As the Department of Veterans Affairs moves closer to a privatized model, veterans are wondering how the agency is protecting veterans against surveillance capitalism.
Under the guise of benevolence, Big Data giants like Apple, Facebook, and Google are courting VA executives for expansive reach into veterans’ health information and other forms of informatics – – areas previously protected out of privacy concerns.
On its own, many of you may think this is fine. After all, who does not like using an iPhone or the search capabilities of Google?
If this describes you, then reading the rest of this article is likely a waste of your time. You will likely not be concerned about surveillance capitalism and how companies like Apple and Google extract and leverage residual data for uses that the initial user was unaware.
If you are concerned about how Apple or Google is planning to leverage access to your health information, then keep reading.
So what is surveillance capitalism? And, why am I writing about this on New Years Eve 2019?
I came across the above document on YouTube last night [psst, it’s very interesting so please take some time to watch it.] and was astonished. While I consider myself somewhat well informed about Big Data, I was disappointed to see how the industry appears to be duping the public and Congress without a penalty substantive enough to stop the behavior described in the video.
Born out of the dot com bubble, “surveillance capitalism” is the residual data market Google discovered around 2001-03 to help improve the company’s bottom line after the bubble burst. There, “residual data” was used and is used to create targeted predictive technologies for marketing companies, organizations, and government agencies.
This is basically the very lucrative practice of scraping metadata off apps and other software tools to then sell that metadata on top of selling the device or software.
RELATED: Google Shuts Off Adwords Spending
The metadata gleaned by manufacturers and cell companies from a smartphone is very valuable to marketers and government agencies.
Why does this matter related to the Department of Veterans Affairs?
Ever since the Mar-a-Lago trio meetings first surfaced in 2018, thanks to ProPublica, the public was educated quickly on how private interests including Apple were attempting to court VA executives to use private-sector apps, software, and solutions related to Veterans Health Administration health information.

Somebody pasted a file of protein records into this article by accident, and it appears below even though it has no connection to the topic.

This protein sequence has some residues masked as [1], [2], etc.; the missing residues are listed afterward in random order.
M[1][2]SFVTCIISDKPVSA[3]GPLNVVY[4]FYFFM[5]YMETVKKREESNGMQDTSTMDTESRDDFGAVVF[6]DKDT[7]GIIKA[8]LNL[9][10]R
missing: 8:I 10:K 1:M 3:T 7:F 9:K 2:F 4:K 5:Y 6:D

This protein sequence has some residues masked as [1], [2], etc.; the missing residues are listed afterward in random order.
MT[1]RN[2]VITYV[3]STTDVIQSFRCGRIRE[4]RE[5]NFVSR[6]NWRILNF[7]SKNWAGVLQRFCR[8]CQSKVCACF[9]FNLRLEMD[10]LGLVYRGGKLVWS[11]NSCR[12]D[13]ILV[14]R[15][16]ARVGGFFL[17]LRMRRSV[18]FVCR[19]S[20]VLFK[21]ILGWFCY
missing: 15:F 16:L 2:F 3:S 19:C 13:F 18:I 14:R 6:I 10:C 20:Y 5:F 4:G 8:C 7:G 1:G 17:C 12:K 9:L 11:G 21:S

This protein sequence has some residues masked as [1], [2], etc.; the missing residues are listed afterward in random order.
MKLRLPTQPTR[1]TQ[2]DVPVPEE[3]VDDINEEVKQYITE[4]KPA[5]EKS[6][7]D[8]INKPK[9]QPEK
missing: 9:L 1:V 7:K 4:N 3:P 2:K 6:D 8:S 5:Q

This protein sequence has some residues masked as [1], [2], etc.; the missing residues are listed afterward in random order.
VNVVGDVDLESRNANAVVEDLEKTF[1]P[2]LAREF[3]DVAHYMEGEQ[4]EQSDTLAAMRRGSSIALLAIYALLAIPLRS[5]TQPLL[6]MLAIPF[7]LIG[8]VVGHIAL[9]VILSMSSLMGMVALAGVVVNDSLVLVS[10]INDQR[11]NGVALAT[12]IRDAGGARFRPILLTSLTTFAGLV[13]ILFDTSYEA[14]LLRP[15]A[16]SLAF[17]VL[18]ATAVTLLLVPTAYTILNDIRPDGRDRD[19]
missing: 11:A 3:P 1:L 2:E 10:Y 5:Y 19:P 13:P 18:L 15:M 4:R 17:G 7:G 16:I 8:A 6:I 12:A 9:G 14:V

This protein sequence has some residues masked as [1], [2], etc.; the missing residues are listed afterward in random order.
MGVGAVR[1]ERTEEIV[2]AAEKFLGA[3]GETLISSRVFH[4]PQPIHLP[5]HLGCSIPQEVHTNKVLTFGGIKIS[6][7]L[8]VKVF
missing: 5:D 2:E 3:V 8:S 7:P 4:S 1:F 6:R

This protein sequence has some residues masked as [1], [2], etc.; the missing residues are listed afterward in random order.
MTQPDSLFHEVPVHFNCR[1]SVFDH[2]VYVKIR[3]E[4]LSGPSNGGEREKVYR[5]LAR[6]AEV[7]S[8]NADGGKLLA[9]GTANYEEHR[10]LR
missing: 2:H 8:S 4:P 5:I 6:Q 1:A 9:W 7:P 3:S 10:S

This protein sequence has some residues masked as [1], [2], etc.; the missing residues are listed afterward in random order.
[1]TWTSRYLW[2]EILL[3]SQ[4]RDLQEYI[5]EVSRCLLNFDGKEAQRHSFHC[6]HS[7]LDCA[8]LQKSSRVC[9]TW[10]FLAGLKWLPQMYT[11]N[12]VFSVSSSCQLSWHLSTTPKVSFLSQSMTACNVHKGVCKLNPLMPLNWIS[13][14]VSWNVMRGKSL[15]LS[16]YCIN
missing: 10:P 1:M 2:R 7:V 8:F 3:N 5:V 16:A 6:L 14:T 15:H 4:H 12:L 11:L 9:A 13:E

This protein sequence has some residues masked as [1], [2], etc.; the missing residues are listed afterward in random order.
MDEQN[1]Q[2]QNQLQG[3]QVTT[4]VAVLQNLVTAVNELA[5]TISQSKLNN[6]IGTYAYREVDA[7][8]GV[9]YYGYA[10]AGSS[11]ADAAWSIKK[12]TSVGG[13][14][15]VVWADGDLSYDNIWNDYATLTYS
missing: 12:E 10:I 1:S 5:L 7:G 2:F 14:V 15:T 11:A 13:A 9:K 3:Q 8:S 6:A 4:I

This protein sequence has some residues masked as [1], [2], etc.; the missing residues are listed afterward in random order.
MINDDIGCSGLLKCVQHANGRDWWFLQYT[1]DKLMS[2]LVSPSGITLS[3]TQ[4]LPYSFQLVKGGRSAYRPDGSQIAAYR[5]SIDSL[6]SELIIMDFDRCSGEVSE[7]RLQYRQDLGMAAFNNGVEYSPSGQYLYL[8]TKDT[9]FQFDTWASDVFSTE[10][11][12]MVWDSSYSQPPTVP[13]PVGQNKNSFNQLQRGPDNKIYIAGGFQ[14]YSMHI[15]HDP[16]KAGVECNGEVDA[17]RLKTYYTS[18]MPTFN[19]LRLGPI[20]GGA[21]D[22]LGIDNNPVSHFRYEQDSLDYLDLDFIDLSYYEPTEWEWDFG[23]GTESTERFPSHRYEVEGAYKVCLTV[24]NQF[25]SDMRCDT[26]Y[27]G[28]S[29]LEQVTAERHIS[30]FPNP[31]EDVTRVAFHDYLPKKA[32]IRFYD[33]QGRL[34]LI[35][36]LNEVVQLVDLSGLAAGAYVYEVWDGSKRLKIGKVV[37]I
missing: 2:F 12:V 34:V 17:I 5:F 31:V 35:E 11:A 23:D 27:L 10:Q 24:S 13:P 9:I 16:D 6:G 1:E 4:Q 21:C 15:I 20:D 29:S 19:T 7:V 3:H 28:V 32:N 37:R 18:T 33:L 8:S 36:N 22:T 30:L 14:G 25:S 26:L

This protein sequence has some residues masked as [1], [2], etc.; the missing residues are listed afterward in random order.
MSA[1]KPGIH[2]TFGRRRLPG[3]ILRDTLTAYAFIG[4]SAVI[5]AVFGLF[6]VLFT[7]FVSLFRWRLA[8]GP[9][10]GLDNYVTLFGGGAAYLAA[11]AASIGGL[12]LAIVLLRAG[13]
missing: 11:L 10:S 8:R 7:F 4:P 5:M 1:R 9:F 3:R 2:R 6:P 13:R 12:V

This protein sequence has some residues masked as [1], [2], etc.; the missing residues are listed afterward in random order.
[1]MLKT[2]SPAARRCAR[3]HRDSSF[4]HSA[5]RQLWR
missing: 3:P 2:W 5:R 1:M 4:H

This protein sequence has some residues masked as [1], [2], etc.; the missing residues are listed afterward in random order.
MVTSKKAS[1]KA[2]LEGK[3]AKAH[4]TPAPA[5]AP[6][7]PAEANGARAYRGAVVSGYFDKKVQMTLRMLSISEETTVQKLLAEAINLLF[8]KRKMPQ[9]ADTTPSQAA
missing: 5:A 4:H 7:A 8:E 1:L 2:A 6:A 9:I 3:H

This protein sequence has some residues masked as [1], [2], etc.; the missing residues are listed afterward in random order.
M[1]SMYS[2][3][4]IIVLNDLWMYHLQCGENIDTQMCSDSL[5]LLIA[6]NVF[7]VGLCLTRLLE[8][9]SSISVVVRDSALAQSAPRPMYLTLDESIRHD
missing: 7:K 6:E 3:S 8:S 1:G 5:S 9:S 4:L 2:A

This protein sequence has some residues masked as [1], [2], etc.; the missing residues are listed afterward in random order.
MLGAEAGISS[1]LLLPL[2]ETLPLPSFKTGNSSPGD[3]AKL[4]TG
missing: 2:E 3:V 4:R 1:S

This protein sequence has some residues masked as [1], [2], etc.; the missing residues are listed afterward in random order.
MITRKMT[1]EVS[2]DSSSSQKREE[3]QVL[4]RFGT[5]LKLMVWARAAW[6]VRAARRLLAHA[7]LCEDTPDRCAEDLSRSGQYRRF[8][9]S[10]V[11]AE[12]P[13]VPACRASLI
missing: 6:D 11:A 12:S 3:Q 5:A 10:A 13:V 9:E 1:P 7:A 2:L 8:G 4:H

RELATED: The Shadow Rulers Of The VA
At stake was access to more than 20 years of health information stored within VistA belonging to over 20 million veterans, both dead and alive.
Jump forward to the end of 2019. Apple succeeded in its push to convince VA to use its apps for a variety of purposes including to allow veterans to download their electronic health records onto an iPhone.
Professor Of Surveillance Capitalism
In the video at the top of this article, Harvard professor Shoshana Zuboff provides a deep look into the world of surveillance capitalism. Professor Zuboff explains why we should all be troubled with how Big Data elites are essentially conning us.
Professor Zuboff says they want our private information, and they boil the proverbial frog slowly by withholding precisely how the data is used and how it is scraped from the data we provide. Once they get caught doing something illegal or unethical, they issue an apology and divert the conversation to distract the public.
I bring this up here as VA is now rolling out various apps created by Apple to transmit your health information from a supposed secure server to your iPhone. This process was supposedly done for benevolent purposes.
RELATED: VA Health Records Now On iPhone
But as Zuboff explains, nothing is as it seems.
Take the Android phone.
The Case Of Android
Many Google executives were excited to create a competitor to the iPhone and charge a competitive price. Instead, others familiar with how to provide off residual data decided to move the phone’s marketing in a different direction.
Rather than create a highly profitable phone like iPhone the company would instead subsidize the Android to make it as cheap as possible or even free.
Profits In Residual Data
The company stood to make even more money marketing the residual data gathered by selling the information to vendors who could then help yet other companies sell products to consumers at precisely the right time.
As a parallel, there is the infiltration of Google Chromebooks into every corner of child education despite mounting evidence demonstrating the use of these devices by children is bad for cognitive development.
Ever wonder why your kids’ schools are pushing Google computers and the use of Google apps for education? Is it because Google is benevolent as many school boards have been told? Ever ask what Google is doing with that metadata?
Our local school in Minnesota just mandated the use of Chromebooks by all students this year with limited exceptions.
Making Money On Veterans Genomic Data
You may also recall a story I first exposed here about a company called Flow Health. The company had a concerning plan to profit off the metadata it gleaned from our health information, and VA quickly canceled its agreement with Flow Health after I wrote about it.
The agency allegedly realized the agreement may have legal issues.